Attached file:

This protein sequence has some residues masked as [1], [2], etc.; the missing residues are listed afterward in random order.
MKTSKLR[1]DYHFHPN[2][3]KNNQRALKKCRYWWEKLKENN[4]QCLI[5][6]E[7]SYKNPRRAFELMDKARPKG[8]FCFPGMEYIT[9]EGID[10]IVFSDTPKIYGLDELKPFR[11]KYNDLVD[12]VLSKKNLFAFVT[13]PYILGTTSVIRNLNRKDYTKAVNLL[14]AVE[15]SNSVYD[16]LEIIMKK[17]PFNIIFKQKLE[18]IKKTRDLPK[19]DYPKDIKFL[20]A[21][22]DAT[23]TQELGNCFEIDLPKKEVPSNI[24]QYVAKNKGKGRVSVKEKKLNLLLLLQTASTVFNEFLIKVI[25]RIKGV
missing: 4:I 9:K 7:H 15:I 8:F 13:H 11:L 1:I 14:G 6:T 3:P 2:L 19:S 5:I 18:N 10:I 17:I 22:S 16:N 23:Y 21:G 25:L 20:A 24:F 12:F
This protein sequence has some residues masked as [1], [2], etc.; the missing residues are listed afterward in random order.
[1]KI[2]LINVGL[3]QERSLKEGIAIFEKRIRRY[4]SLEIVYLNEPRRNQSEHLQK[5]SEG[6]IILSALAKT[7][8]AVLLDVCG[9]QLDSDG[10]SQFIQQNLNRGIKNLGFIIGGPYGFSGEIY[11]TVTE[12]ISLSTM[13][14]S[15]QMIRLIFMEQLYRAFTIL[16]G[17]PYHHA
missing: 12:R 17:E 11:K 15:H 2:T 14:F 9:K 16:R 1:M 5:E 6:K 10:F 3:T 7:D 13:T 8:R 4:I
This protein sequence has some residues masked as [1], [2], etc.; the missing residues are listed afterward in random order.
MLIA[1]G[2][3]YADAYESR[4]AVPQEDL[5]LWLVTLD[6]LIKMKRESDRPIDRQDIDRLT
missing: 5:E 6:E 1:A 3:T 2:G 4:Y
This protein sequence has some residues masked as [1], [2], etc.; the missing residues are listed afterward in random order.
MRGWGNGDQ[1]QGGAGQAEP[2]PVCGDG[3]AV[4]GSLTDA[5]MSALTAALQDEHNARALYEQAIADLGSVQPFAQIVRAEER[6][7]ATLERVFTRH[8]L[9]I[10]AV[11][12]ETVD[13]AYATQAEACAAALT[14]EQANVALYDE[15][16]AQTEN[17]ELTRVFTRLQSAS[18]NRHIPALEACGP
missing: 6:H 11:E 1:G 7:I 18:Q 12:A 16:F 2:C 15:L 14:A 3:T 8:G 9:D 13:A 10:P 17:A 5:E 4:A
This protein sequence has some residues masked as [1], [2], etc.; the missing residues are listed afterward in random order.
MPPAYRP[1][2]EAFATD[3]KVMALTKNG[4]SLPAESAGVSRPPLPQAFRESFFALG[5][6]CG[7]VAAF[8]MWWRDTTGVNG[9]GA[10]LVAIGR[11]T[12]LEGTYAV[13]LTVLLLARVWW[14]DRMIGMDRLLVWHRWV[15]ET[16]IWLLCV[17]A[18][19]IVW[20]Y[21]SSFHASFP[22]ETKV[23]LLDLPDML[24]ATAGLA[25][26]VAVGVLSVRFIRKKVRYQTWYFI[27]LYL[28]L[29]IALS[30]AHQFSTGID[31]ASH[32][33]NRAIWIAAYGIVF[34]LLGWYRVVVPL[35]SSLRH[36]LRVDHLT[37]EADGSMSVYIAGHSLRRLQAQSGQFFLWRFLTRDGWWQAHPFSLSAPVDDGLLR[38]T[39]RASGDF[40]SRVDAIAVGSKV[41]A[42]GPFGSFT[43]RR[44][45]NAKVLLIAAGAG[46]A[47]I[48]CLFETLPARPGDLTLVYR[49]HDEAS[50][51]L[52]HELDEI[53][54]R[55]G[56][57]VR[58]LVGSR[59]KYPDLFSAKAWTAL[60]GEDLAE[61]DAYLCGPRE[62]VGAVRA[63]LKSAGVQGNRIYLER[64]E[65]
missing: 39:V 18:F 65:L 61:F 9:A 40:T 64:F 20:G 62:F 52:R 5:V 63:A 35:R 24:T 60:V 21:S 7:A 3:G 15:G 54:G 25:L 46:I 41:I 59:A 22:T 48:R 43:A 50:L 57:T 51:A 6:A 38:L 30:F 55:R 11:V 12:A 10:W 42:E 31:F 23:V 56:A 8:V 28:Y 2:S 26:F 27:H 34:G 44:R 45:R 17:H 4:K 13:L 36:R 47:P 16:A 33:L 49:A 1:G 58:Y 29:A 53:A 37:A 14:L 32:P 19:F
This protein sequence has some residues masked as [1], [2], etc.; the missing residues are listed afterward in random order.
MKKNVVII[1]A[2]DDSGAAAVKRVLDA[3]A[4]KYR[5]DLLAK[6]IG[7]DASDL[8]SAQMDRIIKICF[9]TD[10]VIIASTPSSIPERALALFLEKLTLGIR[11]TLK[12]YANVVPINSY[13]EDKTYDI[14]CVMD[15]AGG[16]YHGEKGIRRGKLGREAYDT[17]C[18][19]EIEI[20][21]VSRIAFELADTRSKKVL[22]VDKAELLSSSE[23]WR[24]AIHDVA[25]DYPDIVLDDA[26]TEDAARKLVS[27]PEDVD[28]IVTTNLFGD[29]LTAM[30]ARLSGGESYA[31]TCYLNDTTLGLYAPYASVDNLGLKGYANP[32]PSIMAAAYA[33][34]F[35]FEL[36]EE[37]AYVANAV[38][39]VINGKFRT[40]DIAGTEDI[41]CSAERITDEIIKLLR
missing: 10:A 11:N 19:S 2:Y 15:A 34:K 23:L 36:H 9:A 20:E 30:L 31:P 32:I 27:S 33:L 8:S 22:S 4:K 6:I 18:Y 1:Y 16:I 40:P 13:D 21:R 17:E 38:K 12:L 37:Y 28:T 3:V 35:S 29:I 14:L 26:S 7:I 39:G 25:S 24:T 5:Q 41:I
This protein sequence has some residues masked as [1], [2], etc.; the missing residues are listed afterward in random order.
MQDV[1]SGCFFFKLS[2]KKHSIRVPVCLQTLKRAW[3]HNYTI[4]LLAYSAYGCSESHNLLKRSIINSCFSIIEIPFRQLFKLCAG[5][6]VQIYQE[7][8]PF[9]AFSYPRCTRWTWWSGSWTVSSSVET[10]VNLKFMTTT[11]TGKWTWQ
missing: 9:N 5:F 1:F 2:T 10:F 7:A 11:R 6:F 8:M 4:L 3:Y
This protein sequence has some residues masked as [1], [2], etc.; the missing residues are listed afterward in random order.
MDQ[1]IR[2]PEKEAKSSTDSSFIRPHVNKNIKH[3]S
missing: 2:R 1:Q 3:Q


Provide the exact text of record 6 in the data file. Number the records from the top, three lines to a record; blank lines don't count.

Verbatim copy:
This protein sequence has some residues masked as [1], [2], etc.; the missing residues are listed afterward in random order.
MKKNVVII[1]A[2]DDSGAAAVKRVLDA[3]A[4]KYR[5]DLLAK[6]IG[7]DASDL[8]SAQMDRIIKICF[9]TD[10]VIIASTPSSIPERALALFLEKLTLGIR[11]TLK[12]YANVVPINSY[13]EDKTYDI[14]CVMD[15]AGG[16]YHGEKGIRRGKLGREAYDT[17]C[18][19]EIEI[20][21]VSRIAFELADTRSKKVL[22]VDKAELLSSSE[23]WR[24]AIHDVA[25]DYPDIVLDDA[26]TEDAARKLVS[27]PEDVD[28]IVTTNLFGD[29]LTAM[30]ARLSGGESYA[31]TCYLNDTTLGLYAPYASVDNLGLKGYANP[32]PSIMAAAYA[33][34]F[35]FEL[36]EE[37]AYVANAV[38][39]VINGKFRT[40]DIAGTEDI[41]CSAERITDEIIKLLR
missing: 10:A 11:N 19:S 2:Y 15:A 34:K 23:L 36:H 9:A 20:E 30:L 31:P 32:I 27:S 33:L 8:S 22:S 4:K 6:I 18:Y 1:Y 16:I 40:P 13:D 21:R 17:E 38:K 12:L 37:Y 28:T 3:V 35:S 29:I 14:L 26:S 7:I 39:G 25:S 24:T 5:Q 41:I